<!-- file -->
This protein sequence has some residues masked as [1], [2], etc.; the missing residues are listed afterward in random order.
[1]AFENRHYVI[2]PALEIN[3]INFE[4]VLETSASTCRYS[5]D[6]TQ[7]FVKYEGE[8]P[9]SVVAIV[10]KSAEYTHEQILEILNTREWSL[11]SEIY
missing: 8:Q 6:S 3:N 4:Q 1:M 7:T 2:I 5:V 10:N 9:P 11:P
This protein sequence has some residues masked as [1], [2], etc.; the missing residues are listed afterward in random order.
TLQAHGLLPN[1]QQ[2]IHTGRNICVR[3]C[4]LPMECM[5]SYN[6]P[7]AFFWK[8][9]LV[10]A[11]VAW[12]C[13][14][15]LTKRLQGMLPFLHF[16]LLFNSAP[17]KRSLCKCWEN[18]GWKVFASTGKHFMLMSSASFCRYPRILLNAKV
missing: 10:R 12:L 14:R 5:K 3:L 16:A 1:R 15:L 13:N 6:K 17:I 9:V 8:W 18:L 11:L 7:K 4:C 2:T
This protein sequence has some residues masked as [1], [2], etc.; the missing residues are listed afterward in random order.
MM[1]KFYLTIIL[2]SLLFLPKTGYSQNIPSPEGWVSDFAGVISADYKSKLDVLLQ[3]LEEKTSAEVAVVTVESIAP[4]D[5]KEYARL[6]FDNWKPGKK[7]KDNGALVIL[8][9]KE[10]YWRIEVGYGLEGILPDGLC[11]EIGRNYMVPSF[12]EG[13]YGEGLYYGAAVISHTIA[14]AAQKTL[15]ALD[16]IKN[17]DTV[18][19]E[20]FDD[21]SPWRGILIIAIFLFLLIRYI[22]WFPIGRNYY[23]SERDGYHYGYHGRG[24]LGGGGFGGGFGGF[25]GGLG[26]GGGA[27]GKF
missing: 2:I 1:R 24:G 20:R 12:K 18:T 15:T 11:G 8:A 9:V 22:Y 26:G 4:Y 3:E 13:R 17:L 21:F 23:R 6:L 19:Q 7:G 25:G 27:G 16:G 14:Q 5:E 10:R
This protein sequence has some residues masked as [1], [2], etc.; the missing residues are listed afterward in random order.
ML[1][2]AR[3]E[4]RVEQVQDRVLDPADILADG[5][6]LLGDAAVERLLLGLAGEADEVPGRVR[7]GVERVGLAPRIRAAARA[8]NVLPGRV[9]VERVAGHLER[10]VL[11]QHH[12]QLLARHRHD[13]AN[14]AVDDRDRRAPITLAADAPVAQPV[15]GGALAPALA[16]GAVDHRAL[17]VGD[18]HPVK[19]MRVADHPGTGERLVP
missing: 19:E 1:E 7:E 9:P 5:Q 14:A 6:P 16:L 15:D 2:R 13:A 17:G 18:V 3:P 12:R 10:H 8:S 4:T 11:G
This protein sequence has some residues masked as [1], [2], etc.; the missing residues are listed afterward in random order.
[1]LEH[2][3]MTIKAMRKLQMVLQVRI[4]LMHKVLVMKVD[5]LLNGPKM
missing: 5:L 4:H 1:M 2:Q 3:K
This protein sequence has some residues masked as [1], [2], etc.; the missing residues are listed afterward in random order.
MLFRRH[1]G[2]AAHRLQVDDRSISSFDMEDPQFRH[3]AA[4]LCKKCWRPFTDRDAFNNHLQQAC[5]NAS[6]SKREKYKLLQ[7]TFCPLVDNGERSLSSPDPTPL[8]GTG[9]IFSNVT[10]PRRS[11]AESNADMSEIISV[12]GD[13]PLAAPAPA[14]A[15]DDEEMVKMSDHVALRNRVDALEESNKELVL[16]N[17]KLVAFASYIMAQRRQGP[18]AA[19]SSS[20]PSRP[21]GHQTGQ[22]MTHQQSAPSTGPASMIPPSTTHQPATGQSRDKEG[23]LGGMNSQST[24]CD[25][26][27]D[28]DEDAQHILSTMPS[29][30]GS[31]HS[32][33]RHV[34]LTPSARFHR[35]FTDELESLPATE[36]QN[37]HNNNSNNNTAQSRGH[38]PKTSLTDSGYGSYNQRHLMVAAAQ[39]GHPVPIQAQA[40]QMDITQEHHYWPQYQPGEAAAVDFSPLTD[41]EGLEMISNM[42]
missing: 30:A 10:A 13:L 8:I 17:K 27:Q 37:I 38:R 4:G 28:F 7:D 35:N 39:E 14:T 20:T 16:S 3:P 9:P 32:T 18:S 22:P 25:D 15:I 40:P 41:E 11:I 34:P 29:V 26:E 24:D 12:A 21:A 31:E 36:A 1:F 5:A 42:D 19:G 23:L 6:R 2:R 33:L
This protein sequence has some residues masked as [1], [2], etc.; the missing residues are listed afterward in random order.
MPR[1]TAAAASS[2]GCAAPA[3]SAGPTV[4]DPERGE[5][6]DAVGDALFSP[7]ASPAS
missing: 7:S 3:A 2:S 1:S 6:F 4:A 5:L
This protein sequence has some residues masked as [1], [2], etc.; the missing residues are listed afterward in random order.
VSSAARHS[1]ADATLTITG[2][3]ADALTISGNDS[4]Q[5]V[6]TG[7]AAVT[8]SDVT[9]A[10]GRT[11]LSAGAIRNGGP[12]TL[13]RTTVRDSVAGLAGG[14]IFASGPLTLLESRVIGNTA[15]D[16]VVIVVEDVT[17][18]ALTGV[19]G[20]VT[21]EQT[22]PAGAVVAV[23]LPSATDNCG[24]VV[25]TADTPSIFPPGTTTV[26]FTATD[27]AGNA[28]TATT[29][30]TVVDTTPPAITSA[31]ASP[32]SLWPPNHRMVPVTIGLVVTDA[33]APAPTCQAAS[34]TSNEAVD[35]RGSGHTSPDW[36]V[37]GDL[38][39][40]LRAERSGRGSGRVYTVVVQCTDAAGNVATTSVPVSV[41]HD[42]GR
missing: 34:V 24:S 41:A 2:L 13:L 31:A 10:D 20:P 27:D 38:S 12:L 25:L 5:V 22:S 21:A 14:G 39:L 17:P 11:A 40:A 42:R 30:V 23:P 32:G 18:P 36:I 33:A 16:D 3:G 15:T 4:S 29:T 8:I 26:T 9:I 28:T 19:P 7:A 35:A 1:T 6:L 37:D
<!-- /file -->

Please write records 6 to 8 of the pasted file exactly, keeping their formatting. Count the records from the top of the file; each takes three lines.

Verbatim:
This protein sequence has some residues masked as [1], [2], etc.; the missing residues are listed afterward in random order.
MLFRRH[1]G[2]AAHRLQVDDRSISSFDMEDPQFRH[3]AA[4]LCKKCWRPFTDRDAFNNHLQQAC[5]NAS[6]SKREKYKLLQ[7]TFCPLVDNGERSLSSPDPTPL[8]GTG[9]IFSNVT[10]PRRS[11]AESNADMSEIISV[12]GD[13]PLAAPAPA[14]A[15]DDEEMVKMSDHVALRNRVDALEESNKELVL[16]N[17]KLVAFASYIMAQRRQGP[18]AA[19]SSS[20]PSRP[21]GHQTGQ[22]MTHQQSAPSTGPASMIPPSTTHQPATGQSRDKEG[23]LGGMNSQST[24]CD[25][26][27]D[28]DEDAQHILSTMPS[29][30]GS[31]HS[32][33]RHV[34]LTPSARFHR[35]FTDELESLPATE[36]QN[37]HNNNSNNNTAQSRGH[38]PKTSLTDSGYGSYNQRHLMVAAAQ[39]GHPVPIQAQA[40]QMDITQEHHYWPQYQPGEAAAVDFSPLTD[41]EGLEMISNM[42]
missing: 30:A 10:A 13:L 8:I 17:K 27:Q 37:I 38:R 4:G 28:F 7:D 35:N 39:E 14:T 20:T 16:S 3:P 9:P 32:T 18:S 22:P 25:D 15:I 40:P 41:E 11:I 34:P 29:V 26:E 24:D 12:A 21:A 31:E 36:A 1:F 5:A 42:D 19:G 23:L 6:R 2:R 33:L
This protein sequence has some residues masked as [1], [2], etc.; the missing residues are listed afterward in random order.
MPR[1]TAAAASS[2]GCAAPA[3]SAGPTV[4]DPERGE[5][6]DAVGDALFSP[7]ASPAS
missing: 7:S 3:A 2:S 1:S 6:F 4:A 5:L
This protein sequence has some residues masked as [1], [2], etc.; the missing residues are listed afterward in random order.
VSSAARHS[1]ADATLTITG[2][3]ADALTISGNDS[4]Q[5]V[6]TG[7]AAVT[8]SDVT[9]A[10]GRT[11]LSAGAIRNGGP[12]TL[13]RTTVRDSVAGLAGG[14]IFASGPLTLLESRVIGNTA[15]D[16]VVIVVEDVT[17][18]ALTGV[19]G[20]VT[21]EQT[22]PAGAVVAV[23]LPSATDNCG[24]VV[25]TADTPSIFPPGTTTV[26]FTATD[27]AGNA[28]TATT[29][30]TVVDTTPPAITSA[31]ASP[32]SLWPPNHRMVPVTIGLVVTDA[33]APAPTCQAAS[34]TSNEAVD[35]RGSGHTSPDW[36]V[37]GDL[38][39][40]LRAERSGRGSGRVYTVVVQCTDAAGNVATTSVPVSV[41]HD[42]GR
missing: 34:V 24:S 41:A 2:L 13:L 31:A 10:D 20:P 27:D 38:S 12:L 25:L 5:V 22:S 21:A 14:G 39:L 17:P 11:A 40:A 42:R 30:V 23:P 32:G 18:P 36:I 33:A 16:D 3:G 15:T 4:S 29:T 8:I 26:T 9:I 28:T 19:P 7:A 35:A 1:T 6:L 37:D